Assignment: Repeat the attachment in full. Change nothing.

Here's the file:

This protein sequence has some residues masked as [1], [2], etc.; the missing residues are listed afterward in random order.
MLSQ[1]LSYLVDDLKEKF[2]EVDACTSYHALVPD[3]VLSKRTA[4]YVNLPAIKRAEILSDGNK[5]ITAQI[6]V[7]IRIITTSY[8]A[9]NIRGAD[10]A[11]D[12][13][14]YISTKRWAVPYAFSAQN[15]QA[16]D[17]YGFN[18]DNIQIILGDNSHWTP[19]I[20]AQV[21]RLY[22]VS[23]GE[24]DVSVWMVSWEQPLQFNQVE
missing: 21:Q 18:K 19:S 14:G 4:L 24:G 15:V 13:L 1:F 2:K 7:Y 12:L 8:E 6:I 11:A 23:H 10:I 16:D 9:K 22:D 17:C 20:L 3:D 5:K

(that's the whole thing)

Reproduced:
This protein sequence has some residues masked as [1], [2], etc.; the missing residues are listed afterward in random order.
MLSQ[1]LSYLVDDLKEKF[2]EVDACTSYHALVPD[3]VLSKRTA[4]YVNLPAIKRAEILSDGNK[5]ITAQI[6]V[7]IRIITTSY[8]A[9]NIRGAD[10]A[11]D[12][13][14]YISTKRWAVPYAFSAQN[15]QA[16]D[17]YGFN[18]DNIQIILGDNSHWTP[19]I[20]AQV[21]RLY[22]VS[23]GE[24]DVSVWMVSWEQPLQFNQVE
missing: 21:Q 18:K 19:S 14:G 4:L 24:G 15:V 13:L 1:F 2:K 7:Y 12:L 8:E 6:I 11:A 23:H 10:I 16:D 9:K 22:D 17:C 20:L 3:D 5:K